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By NickinCO
From colorado
Sep 27, 2012
after the hard stuff, into cruiser hands.
+1, can't think of anything off the top of my head that absolutely requires gear that big at the lake. I'd rather have the cam though. For me big bros are harder to climb past and kicking them out scares the crap out of me. Big cams you can also walk.


Not that I think any of that is necessary at the lake but for your travels...

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By Andy Hansen
From Longmont, Colorado
Sep 27, 2012
Intruder, 5.11+. Zion National Park. Photo: Matt Kuehl
What's up with people thinking cams will slide on the DL quartzite? I would like to hear a first-hand account of this ever happening. To me this just seems like a myth.

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By kennoyce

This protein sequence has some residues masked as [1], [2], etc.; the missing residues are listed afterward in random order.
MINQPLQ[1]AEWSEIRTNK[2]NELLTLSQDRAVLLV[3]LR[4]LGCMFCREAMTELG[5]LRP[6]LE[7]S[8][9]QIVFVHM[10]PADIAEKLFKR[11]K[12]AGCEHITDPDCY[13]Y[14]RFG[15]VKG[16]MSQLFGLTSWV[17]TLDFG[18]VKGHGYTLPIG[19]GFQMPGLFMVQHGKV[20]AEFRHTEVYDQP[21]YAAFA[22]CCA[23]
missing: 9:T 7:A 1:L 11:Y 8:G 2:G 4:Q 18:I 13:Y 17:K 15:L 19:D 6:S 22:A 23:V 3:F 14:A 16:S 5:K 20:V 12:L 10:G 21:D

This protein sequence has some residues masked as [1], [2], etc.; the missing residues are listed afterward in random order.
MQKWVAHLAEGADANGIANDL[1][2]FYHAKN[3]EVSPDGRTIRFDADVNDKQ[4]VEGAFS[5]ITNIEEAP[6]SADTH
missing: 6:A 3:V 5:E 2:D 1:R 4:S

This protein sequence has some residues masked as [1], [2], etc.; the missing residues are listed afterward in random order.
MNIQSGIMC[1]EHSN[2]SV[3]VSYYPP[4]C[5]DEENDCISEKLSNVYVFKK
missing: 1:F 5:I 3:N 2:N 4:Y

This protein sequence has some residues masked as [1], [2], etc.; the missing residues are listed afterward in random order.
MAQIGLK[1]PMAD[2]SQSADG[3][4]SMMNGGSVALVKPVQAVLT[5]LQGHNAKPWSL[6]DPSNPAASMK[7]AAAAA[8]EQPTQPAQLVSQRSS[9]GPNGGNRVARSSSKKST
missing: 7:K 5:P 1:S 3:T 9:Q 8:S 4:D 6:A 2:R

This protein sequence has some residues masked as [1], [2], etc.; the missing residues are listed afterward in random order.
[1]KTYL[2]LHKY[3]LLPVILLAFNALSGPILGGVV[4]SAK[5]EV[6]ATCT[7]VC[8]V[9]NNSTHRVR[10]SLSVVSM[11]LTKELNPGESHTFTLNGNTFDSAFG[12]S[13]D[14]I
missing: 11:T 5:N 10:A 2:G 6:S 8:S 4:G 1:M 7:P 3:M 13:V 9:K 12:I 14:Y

From Layton, UT
Sep 27, 2012
Climbing at the Gallery in Red Rocks
Andy Hansen wrote:
What's up with people thinking cams will slide on the DL quartzite? I would like to hear a first-hand account of this ever happening. To me this just seems like a myth.



Never climbed at DL, so no first-hand experience there, but I have seen perfectly placed cams slide out of quartzite in another area (rock canyon, UT). This is certainly a possibility if the coefficient of friction between the lobes and the rock is too low, and a cam with a bigger camming angle like BDs certainly doesn't help the situation.

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By ccerling
From Boston, MA
Sep 27, 2012
me
Andy Hansen wrote:
What's up with people thinking cams will slide on the DL quartzite? I would like to hear a first-hand account of this ever happening. To me this just seems like a myth.